The FIA believes that building owners should consider the use of more fire protection in buildings that are critical to the community. We feel that the value of keeping these buildings operational far outweighs the small additional cost of an extra level of fire protection. Extra fire protection could mean the difference between these buildings surviving or not in the event of a fire.
Are you aware of your local Fire & Rescue Service's attendance policy for automatic fire alarm signals? If not you should be as in many cases Fire & Rescue Services will not attend an unconfirmed signal from a commercial building. A confirmed signal is where a person has seen evidence of a fire and relayed that information to the alarm receiving centre who in turn will call the relevant Fire & Rescue Service and confirm that there is an actual fire. If you are not aware of the attendance policy of your local Fire & Rescue Service then go their website and look for the details. If these are not readily available then call the headquarters and ask for the information to be sent to you. There are a number of variations on attendance policies and these include whether the building is managed or not, whether there is a sleeping risk, the time of day and the day of the week. So you need to read the attendance policy carefully to see whether when the automatic fire alarm goes off you will receive a visit from the big red fire engines!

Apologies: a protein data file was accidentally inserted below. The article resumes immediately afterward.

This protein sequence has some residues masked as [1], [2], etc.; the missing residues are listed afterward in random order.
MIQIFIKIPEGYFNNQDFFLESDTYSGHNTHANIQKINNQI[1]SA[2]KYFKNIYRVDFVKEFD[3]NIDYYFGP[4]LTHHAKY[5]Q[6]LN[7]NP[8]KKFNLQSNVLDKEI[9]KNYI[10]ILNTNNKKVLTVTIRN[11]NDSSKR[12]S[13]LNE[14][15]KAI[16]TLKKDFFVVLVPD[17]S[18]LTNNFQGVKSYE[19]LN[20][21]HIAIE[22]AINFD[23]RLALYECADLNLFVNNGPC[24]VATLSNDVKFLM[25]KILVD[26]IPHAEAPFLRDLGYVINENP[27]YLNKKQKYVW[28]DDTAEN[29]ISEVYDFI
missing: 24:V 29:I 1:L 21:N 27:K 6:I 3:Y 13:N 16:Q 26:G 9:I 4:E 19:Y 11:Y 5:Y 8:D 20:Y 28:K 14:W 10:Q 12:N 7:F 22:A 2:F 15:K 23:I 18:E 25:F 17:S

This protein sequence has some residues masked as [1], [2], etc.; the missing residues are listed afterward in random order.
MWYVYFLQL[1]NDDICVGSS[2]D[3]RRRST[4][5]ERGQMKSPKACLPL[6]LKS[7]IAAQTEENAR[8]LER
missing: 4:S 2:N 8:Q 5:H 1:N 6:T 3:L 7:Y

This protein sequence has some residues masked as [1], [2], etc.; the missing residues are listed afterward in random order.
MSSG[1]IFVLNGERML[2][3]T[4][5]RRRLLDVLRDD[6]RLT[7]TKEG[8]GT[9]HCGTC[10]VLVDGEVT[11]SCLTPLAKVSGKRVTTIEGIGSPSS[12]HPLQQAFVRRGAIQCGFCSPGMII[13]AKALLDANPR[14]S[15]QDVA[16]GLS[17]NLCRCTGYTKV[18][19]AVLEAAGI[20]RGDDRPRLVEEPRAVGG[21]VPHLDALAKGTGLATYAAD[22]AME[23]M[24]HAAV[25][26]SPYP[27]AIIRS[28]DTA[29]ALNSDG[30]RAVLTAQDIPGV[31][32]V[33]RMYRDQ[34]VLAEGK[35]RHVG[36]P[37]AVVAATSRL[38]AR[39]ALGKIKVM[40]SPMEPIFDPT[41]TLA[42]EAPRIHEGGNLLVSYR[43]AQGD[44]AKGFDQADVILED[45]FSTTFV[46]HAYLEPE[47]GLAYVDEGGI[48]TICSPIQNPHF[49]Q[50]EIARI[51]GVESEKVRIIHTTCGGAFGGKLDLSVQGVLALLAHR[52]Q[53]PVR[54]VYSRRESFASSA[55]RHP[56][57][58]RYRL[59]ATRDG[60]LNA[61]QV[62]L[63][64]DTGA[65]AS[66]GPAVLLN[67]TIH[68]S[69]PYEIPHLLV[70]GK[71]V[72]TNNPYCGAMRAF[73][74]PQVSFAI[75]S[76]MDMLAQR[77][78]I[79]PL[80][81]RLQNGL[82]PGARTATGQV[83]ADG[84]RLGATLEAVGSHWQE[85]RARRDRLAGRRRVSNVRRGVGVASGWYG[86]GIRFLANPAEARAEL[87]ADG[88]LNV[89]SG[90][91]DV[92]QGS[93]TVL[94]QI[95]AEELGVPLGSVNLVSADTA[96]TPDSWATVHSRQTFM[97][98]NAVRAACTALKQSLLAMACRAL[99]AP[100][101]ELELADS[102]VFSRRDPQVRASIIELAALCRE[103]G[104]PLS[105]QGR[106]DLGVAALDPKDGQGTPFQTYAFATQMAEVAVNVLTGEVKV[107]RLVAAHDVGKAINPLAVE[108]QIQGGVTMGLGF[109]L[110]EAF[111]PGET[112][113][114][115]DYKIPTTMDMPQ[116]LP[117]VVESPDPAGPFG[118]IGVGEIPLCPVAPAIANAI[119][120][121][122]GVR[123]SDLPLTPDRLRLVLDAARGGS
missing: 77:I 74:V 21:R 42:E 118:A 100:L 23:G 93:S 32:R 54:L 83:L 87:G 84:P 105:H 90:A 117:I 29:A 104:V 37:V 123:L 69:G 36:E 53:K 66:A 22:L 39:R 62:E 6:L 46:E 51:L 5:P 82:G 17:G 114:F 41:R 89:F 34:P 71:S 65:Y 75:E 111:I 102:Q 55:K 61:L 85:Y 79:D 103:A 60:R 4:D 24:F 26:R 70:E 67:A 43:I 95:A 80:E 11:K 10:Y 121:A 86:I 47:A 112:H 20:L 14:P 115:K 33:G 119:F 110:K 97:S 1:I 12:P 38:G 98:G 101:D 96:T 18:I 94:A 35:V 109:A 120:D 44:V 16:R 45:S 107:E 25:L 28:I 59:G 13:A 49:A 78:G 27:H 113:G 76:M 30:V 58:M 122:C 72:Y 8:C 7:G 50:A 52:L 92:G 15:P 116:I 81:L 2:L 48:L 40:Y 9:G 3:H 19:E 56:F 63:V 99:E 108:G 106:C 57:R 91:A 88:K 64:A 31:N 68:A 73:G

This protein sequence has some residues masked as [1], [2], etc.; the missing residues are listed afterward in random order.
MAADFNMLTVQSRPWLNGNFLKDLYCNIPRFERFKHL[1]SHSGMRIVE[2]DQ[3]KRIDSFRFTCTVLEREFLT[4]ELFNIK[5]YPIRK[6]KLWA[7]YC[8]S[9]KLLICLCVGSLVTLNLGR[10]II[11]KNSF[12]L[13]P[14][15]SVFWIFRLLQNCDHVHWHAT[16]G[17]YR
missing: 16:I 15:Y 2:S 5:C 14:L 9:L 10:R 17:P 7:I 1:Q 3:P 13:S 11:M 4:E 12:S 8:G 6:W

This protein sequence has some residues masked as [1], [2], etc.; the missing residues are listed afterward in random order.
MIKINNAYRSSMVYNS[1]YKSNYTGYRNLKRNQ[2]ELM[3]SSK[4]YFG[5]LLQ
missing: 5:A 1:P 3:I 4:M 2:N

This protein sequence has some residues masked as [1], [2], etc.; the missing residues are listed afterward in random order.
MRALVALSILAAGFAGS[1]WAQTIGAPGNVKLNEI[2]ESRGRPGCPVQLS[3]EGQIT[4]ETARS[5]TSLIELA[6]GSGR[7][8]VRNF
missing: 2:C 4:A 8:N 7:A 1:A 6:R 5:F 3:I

Some Fire & Rescue Services are now considering charging for attendance at false alarms and given these austere times this is more likely to be the case in future. The FIA has a dedicated micro-site with regard to the management of false alarms and this is to be found at www.fia.uk.com/en/cut-false-alarm-costs.
These are changing times for all of the stakeholders in the fire world as cuts in funding continue to change the way in which fire and rescue services will operate and thus it’s ever more important that those with responsible for fire safety keep abreast of the situation; a good place to start is the FIA website www.fia.uk.com
Next time we’ll feature the Crazy World of Arthur Brown and for those that are old enough I’m sure you’ll work this one out and for those that are not well there’s always Google…
Graham Ellicott, CEO, Fire Industry Association